Insect Resistance Management Plans: The Farmer's Perspective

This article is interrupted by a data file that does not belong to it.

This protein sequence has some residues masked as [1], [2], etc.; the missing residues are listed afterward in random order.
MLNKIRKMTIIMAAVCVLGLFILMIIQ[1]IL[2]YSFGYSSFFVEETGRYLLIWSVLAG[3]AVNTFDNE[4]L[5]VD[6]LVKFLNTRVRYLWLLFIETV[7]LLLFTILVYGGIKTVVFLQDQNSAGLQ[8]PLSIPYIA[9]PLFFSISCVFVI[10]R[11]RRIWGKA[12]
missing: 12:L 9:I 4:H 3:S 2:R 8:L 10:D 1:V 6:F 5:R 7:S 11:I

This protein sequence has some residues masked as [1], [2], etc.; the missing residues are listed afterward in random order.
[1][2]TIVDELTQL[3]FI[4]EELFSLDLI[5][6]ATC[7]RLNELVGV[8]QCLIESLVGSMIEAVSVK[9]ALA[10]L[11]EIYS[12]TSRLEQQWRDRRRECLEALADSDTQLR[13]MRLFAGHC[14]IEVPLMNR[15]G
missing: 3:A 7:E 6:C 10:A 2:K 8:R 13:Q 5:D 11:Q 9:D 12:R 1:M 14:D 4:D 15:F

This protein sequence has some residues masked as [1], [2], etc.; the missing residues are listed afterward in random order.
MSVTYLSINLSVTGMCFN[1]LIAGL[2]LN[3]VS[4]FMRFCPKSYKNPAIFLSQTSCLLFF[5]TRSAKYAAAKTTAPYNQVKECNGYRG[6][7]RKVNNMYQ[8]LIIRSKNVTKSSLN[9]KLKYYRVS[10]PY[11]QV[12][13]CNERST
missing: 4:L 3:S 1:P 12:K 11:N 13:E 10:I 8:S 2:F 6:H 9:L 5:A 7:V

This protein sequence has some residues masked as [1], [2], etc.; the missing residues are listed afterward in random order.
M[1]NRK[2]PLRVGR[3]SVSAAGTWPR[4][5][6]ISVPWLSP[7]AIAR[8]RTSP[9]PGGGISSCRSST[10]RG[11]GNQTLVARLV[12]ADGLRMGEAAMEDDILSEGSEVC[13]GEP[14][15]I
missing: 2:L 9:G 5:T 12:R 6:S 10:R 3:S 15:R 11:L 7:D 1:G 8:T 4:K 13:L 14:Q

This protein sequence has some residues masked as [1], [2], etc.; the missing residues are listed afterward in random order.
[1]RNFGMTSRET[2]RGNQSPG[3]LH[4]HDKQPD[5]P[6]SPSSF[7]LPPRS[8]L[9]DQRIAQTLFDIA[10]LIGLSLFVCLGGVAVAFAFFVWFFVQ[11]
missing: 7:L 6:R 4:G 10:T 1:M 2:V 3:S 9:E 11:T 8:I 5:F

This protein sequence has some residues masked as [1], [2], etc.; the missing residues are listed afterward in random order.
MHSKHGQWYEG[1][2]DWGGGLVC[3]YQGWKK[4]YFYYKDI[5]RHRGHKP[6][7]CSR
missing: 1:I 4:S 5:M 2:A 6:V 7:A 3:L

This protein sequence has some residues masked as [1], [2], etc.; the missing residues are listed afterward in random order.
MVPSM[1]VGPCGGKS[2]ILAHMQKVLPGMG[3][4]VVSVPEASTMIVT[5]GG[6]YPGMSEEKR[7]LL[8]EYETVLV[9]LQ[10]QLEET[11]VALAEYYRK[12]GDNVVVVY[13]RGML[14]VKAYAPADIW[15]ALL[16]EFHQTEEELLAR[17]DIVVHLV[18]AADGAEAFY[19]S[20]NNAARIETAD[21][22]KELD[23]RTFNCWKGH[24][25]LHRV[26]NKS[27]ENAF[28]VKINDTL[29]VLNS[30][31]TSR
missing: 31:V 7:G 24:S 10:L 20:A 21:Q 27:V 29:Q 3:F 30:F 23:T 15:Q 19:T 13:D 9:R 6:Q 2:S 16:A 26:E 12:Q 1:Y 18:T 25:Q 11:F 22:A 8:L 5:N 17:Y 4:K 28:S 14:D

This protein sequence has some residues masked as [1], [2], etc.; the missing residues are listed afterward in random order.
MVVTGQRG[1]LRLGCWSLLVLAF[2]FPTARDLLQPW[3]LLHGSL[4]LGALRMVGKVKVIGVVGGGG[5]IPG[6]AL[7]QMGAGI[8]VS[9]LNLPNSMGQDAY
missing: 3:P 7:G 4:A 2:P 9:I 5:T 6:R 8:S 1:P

One of the most successful genetically modified crops is Bt corn, which has been modified to produce proteins from the soil bacterium Bacillus thuringiensis (Bt). These proteins are toxic to specific pests such as the European Corn Borer (ECB) and the corn rootworm (CRW). These Bt crops are highly effective at preventing insect damage, and as a result have been rapidly adopted since the release of Bt corn resistant to ECB in 1996 and Bt corn resistant to CRW in 2003. In 2005, Bt corn accounted for 35 percent of the corn acreage in the US either as a single trait or stack trait (NASS, 2005). The rapid adoption of Bt corn, particularly in specific regions of the US, has raised concerns about the development of insect resistance to Bt. Insect resistance to Bt poses a major risk to the producers currently benefiting from the technology and to other producers who depend on Bt as a pesticide, such as organic producers. In order reduce the risk of insect resistance to Bt, the Environmental Protection Agency (EPA) issued insect resistance management (IRM) guidelines in 2001 (EPA, 2001). Registrants of Bt crops are responsible for overseeing IRM plans and they implement them by having producers sign legally binding agreements. Under the IRM guidelines, producers in the primary corn growing regions are required to plant at least 20 percent of their corn to a refuge, i.e. non-Bt corn. Currently, there are four approved refuge configurations: the border of the field, a block within the field, splitting the planter so that there are strips through the field, or an adjacent field which is required to be across a ditch or road for CRW corn and within half a mile for ECB corn. Producers are permitted to treat the refuge corn with a non-Bt insecticide. The effectiveness of refuges at preventing insect resistance depends in part on producers’ compliance with the IRM plan regulations. Producers who are found to be not incompliance with the IRM plans for two years will face the penalty of no longer being allowed to purchase Bt crops (Wright and Hunt, 2004). IRM guidelines have been in effect for about 5 years. The EPA will review the IRM regulations related to CRW corn in 2006 when the registration of CRW corn needs to be renewed. In anticipation of these policy discussions about IRM plans, the purpose of this paper is to present survey and focus group results that describe farmers’ thoughts on and reactions to IRM plans.
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